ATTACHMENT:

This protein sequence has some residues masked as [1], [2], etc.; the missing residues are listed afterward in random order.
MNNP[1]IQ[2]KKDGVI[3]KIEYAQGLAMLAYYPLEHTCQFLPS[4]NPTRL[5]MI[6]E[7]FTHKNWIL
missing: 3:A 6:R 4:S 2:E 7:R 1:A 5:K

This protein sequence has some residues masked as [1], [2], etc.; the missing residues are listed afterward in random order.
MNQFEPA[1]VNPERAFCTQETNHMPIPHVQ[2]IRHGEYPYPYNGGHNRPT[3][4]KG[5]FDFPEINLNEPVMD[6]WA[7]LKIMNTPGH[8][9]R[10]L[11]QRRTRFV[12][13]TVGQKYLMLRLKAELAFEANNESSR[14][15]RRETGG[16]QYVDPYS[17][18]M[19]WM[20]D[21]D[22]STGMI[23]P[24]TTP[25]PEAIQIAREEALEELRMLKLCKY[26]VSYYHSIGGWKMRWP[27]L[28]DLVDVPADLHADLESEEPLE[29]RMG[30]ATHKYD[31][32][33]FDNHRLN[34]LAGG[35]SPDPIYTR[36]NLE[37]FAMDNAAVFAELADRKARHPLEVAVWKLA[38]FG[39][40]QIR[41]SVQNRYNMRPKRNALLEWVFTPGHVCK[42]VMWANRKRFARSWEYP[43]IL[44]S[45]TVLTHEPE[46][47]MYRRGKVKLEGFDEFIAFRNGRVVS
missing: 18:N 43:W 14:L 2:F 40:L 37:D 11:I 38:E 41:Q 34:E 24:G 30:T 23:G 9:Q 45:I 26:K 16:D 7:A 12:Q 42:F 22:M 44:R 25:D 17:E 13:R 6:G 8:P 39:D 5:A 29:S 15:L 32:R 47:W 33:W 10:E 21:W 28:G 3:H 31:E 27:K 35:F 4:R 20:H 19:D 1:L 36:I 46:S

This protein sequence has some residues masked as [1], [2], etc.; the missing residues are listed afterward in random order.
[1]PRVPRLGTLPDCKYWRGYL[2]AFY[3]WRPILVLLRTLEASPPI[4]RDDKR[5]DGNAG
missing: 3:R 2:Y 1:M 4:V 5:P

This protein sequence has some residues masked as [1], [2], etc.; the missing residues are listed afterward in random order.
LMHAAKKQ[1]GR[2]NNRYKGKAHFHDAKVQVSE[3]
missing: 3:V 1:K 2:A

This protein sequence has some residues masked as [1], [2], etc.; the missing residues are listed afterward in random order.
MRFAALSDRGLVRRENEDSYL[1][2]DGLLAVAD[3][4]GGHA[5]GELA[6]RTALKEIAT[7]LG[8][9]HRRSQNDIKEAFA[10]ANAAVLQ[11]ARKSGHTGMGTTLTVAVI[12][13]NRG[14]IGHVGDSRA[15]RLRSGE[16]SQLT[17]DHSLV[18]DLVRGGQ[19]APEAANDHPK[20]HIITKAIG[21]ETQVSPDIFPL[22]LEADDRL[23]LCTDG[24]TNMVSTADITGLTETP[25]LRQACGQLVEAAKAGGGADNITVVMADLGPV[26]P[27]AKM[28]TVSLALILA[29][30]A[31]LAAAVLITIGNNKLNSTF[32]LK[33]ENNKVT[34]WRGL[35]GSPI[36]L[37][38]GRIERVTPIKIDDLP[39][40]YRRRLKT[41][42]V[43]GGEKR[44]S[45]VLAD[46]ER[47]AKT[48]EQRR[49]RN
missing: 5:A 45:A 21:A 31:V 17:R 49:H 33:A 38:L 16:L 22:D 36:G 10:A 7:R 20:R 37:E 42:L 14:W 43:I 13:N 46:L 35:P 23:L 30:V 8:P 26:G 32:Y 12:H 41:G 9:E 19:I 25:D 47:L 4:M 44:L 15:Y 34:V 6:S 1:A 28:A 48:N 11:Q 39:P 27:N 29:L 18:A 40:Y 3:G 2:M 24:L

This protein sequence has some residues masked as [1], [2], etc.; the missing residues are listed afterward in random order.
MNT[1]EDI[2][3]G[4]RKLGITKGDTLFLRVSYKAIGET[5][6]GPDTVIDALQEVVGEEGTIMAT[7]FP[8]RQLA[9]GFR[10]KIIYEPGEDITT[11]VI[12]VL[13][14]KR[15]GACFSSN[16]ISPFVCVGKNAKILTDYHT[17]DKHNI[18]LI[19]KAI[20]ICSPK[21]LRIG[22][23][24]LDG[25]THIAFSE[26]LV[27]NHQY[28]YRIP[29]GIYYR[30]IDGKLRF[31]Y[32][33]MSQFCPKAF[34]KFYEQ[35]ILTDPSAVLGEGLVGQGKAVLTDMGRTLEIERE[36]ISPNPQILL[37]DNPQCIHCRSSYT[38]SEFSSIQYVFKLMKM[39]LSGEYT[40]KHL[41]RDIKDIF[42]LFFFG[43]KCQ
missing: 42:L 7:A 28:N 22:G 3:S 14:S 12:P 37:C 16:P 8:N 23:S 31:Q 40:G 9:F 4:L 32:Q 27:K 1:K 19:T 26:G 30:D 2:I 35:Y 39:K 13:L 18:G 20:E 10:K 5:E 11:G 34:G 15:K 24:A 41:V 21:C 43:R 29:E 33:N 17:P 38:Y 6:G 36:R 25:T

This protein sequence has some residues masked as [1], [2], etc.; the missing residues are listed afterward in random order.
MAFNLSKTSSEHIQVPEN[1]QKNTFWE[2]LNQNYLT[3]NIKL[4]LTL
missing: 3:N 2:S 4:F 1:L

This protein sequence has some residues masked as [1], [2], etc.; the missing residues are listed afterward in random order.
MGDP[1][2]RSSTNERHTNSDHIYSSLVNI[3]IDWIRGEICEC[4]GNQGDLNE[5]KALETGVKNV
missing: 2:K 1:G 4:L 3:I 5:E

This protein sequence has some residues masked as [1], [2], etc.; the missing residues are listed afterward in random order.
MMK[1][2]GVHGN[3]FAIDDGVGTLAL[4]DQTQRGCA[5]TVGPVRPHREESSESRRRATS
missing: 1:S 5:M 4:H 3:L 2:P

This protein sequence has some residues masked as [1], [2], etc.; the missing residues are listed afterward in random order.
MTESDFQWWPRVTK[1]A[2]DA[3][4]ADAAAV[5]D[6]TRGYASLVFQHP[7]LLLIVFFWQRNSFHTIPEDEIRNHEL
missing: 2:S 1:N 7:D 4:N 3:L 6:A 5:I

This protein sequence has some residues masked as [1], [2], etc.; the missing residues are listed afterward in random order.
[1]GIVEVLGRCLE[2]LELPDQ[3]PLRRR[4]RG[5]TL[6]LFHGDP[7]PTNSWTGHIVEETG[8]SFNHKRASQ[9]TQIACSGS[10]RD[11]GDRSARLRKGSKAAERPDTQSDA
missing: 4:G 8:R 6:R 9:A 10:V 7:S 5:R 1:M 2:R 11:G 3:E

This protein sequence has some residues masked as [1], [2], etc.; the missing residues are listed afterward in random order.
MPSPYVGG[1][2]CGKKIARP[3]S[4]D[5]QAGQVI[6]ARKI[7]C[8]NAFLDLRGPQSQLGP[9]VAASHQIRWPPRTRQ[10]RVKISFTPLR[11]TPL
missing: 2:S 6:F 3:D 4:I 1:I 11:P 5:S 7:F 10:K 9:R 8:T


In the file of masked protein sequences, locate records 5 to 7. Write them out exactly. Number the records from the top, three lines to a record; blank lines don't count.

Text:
This protein sequence has some residues masked as [1], [2], etc.; the missing residues are listed afterward in random order.
MRFAALSDRGLVRRENEDSYL[1][2]DGLLAVAD[3][4]GGHA[5]GELA[6]RTALKEIAT[7]LG[8][9]HRRSQNDIKEAFA[10]ANAAVLQ[11]ARKSGHTGMGTTLTVAVI[12][13]NRG[14]IGHVGDSRA[15]RLRSGE[16]SQLT[17]DHSLV[18]DLVRGGQ[19]APEAANDHPK[20]HIITKAIG[21]ETQVSPDIFPL[22]LEADDRL[23]LCTDG[24]TNMVSTADITGLTETP[25]LRQACGQLVEAAKAGGGADNITVVMADLGPV[26]P[27]AKM[28]TVSLALILA[29][30]A[31]LAAAVLITIGNNKLNSTF[32]LK[33]ENNKVT[34]WRGL[35]GSPI[36]L[37][38]GRIERVTPIKIDDLP[39][40]YRRRLKT[41][42]V[43]GGEKR[44]S[45]VLAD[46]ER[47]AKT[48]EQRR[49]RN
missing: 5:A 45:A 21:A 31:V 17:R 49:H 33:A 38:L 16:L 22:D 36:G 10:A 7:R 20:R 37:E 42:L 14:W 43:I 13:N 46:L 35:P 23:L 30:V 8:P 26:G 32:Y 12:H 41:G 9:E 19:I 25:D 47:L 4:M 44:L 15:Y 34:V 6:S 1:A 28:A 48:N 11:Q 39:P 27:N 29:L 18:A 40:Y 3:G 2:M 24:L

This protein sequence has some residues masked as [1], [2], etc.; the missing residues are listed afterward in random order.
MNT[1]EDI[2][3]G[4]RKLGITKGDTLFLRVSYKAIGET[5][6]GPDTVIDALQEVVGEEGTIMAT[7]FP[8]RQLA[9]GFR[10]KIIYEPGEDITT[11]VI[12]VL[13][14]KR[15]GACFSSN[16]ISPFVCVGKNAKILTDYHT[17]DKHNI[18]LI[19]KAI[20]ICSPK[21]LRIG[22][23][24]LDG[25]THIAFSE[26]LV[27]NHQY[28]YRIP[29]GIYYR[30]IDGKLRF[31]Y[32][33]MSQFCPKAF[34]KFYEQ[35]ILTDPSAVLGEGLVGQGKAVLTDMGRTLEIERE[36]ISPNPQILL[37]DNPQCIHCRSSYT[38]SEFSSIQYVFKLMKM[39]LSGEYT[40]KHL[41]RDIKDIF[42]LFFFG[43]KCQ
missing: 42:L 7:A 28:N 22:G 3:S 14:S 12:P 37:C 16:P 8:N 23:S 31:Q 40:G 9:F 4:L 32:Q 27:K 1:K 19:T 26:G 30:D 2:I 35:Y 39:K 13:L 18:G 20:E 10:K 5:E 11:G 34:G 15:K 24:A 41:V 21:C 43:R 29:E 33:N 17:P 38:Y 6:G 36:R 25:T

This protein sequence has some residues masked as [1], [2], etc.; the missing residues are listed afterward in random order.
MAFNLSKTSSEHIQVPEN[1]QKNTFWE[2]LNQNYLT[3]NIKL[4]LTL
missing: 3:N 2:S 4:F 1:L